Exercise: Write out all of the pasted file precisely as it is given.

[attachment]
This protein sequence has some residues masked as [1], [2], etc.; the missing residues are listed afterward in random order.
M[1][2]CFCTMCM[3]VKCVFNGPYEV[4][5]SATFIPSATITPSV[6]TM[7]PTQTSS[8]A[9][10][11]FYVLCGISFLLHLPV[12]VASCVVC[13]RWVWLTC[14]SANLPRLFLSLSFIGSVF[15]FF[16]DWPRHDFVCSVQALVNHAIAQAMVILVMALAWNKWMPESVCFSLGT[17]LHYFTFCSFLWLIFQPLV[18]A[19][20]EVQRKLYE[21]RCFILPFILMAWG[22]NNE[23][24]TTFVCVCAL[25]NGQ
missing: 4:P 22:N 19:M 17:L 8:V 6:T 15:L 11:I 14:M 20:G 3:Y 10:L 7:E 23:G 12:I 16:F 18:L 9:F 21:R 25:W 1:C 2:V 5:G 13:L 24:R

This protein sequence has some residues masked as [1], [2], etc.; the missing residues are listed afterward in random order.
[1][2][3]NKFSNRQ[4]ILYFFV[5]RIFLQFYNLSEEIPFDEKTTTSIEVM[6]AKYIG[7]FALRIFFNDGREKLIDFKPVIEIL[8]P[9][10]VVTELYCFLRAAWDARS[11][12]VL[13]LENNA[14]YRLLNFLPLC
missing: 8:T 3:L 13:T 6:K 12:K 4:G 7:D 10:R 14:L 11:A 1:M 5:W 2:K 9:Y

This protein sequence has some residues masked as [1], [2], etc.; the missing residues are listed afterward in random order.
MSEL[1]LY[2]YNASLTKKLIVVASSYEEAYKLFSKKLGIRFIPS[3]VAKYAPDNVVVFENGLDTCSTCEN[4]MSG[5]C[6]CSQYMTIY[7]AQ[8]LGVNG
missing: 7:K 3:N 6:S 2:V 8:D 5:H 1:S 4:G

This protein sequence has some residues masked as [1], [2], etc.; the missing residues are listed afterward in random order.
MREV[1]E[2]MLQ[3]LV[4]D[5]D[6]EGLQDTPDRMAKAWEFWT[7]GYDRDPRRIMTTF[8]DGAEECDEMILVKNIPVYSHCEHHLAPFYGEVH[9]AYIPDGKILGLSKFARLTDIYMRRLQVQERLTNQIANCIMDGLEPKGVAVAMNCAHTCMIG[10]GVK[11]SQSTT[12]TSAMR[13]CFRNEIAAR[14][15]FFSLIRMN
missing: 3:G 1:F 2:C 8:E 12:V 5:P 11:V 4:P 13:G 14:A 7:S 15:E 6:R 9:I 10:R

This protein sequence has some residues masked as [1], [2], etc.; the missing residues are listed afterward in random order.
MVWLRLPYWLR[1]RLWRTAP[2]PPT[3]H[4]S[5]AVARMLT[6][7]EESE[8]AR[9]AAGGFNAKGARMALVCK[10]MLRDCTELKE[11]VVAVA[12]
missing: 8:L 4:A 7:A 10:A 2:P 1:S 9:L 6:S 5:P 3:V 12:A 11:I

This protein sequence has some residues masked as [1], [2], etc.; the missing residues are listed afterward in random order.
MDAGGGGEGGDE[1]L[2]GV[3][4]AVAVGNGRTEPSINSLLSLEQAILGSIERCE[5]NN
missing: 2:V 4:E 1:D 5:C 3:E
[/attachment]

This protein sequence has some residues masked as [1], [2], etc.; the missing residues are listed afterward in random order.
M[1][2]CFCTMCM[3]VKCVFNGPYEV[4][5]SATFIPSATITPSV[6]TM[7]PTQTSS[8]A[9][10][11]FYVLCGISFLLHLPV[12]VASCVVC[13]RWVWLTC[14]SANLPRLFLSLSFIGSVF[15]FF[16]DWPRHDFVCSVQALVNHAIAQAMVILVMALAWNKWMPESVCFSLGT[17]LHYFTFCSFLWLIFQPLV[18]A[19][20]EVQRKLYE[21]RCFILPFILMAWG[22]NNE[23][24]TTFVCVCAL[25]NGQ
missing: 4:P 22:N 19:M 17:L 8:V 6:T 15:L 11:I 14:M 20:G 3:Y 10:L 7:E 23:G 12:I 16:F 18:L 9:F 21:R 25:W 1:C 2:V 5:G 13:L 24:R

This protein sequence has some residues masked as [1], [2], etc.; the missing residues are listed afterward in random order.
[1][2][3]NKFSNRQ[4]ILYFFV[5]RIFLQFYNLSEEIPFDEKTTTSIEVM[6]AKYIG[7]FALRIFFNDGREKLIDFKPVIEIL[8]P[9][10]VVTELYCFLRAAWDARS[11][12]VL[13]LENNA[14]YRLLNFLPLC
missing: 8:T 3:L 13:T 6:K 12:K 4:G 7:D 10:R 14:L 11:A 1:M 5:W 2:K 9:Y

This protein sequence has some residues masked as [1], [2], etc.; the missing residues are listed afterward in random order.
MSEL[1]LY[2]YNASLTKKLIVVASSYEEAYKLFSKKLGIRFIPS[3]VAKYAPDNVVVFENGLDTCSTCEN[4]MSG[5]C[6]CSQYMTIY[7]AQ[8]LGVNG
missing: 7:K 3:N 6:S 2:V 8:D 5:H 1:S 4:G

This protein sequence has some residues masked as [1], [2], etc.; the missing residues are listed afterward in random order.
MREV[1]E[2]MLQ[3]LV[4]D[5]D[6]EGLQDTPDRMAKAWEFWT[7]GYDRDPRRIMTTF[8]DGAEECDEMILVKNIPVYSHCEHHLAPFYGEVH[9]AYIPDGKILGLSKFARLTDIYMRRLQVQERLTNQIANCIMDGLEPKGVAVAMNCAHTCMIG[10]GVK[11]SQSTT[12]TSAMR[13]CFRNEIAAR[14][15]FFSLIRMN
missing: 3:G 1:F 2:C 8:E 12:V 5:P 11:V 4:P 13:G 14:A 7:S 15:E 6:R 9:I 10:R

This protein sequence has some residues masked as [1], [2], etc.; the missing residues are listed afterward in random order.
MVWLRLPYWLR[1]RLWRTAP[2]PPT[3]H[4]S[5]AVARMLT[6][7]EESE[8]AR[9]AAGGFNAKGARMALVCK[10]MLRDCTELKE[11]VVAVA[12]
missing: 8:L 4:A 7:A 10:A 2:P 1:S 9:L 6:S 5:P 3:V 12:A 11:I

This protein sequence has some residues masked as [1], [2], etc.; the missing residues are listed afterward in random order.
MDAGGGGEGGDE[1]L[2]GV[3][4]AVAVGNGRTEPSINSLLSLEQAILGSIERCE[5]NN
missing: 2:V 4:E 1:D 5:C 3:E